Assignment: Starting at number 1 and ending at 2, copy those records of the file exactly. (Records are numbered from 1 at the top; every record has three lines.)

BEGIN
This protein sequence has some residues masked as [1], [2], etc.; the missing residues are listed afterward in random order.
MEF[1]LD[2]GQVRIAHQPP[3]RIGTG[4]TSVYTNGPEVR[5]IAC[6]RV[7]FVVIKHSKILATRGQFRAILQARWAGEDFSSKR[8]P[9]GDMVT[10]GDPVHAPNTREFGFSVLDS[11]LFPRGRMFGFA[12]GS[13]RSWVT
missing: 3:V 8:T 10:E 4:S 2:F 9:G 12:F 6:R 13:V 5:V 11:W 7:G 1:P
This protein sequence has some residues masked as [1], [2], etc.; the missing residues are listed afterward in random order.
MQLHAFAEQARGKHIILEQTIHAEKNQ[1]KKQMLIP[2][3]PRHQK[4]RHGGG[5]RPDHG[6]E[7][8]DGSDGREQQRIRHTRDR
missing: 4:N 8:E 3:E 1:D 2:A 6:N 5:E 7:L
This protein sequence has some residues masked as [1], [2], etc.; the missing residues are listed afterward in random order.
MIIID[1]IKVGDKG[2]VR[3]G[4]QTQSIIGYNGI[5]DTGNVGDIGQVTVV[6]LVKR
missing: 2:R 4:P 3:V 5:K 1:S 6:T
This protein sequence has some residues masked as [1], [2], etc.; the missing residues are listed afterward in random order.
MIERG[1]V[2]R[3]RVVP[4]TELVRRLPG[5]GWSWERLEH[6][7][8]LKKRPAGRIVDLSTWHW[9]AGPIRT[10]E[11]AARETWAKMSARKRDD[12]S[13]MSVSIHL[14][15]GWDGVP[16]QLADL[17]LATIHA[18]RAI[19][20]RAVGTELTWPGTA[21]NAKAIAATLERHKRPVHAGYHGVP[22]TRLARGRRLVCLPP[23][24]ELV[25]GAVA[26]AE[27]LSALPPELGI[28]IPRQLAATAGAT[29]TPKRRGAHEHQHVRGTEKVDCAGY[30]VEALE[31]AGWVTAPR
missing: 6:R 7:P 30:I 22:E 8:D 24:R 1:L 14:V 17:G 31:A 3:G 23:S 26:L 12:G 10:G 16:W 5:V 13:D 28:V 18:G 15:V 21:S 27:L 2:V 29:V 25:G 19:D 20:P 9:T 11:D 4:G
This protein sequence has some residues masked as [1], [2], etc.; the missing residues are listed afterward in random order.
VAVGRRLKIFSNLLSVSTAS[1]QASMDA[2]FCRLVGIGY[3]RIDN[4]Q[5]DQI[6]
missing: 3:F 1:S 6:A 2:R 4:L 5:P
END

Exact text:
This protein sequence has some residues masked as [1], [2], etc.; the missing residues are listed afterward in random order.
MEF[1]LD[2]GQVRIAHQPP[3]RIGTG[4]TSVYTNGPEVR[5]IAC[6]RV[7]FVVIKHSKILATRGQFRAILQARWAGEDFSSKR[8]P[9]GDMVT[10]GDPVHAPNTREFGFSVLDS[11]LFPRGRMFGFA[12]GS[13]RSWVT
missing: 3:V 8:T 10:E 4:S 2:F 9:G 12:F 6:R 13:V 5:V 11:W 7:G 1:P
This protein sequence has some residues masked as [1], [2], etc.; the missing residues are listed afterward in random order.
MQLHAFAEQARGKHIILEQTIHAEKNQ[1]KKQMLIP[2][3]PRHQK[4]RHGGG[5]RPDHG[6]E[7][8]DGSDGREQQRIRHTRDR
missing: 4:N 8:E 3:E 1:D 2:A 6:N 5:E 7:L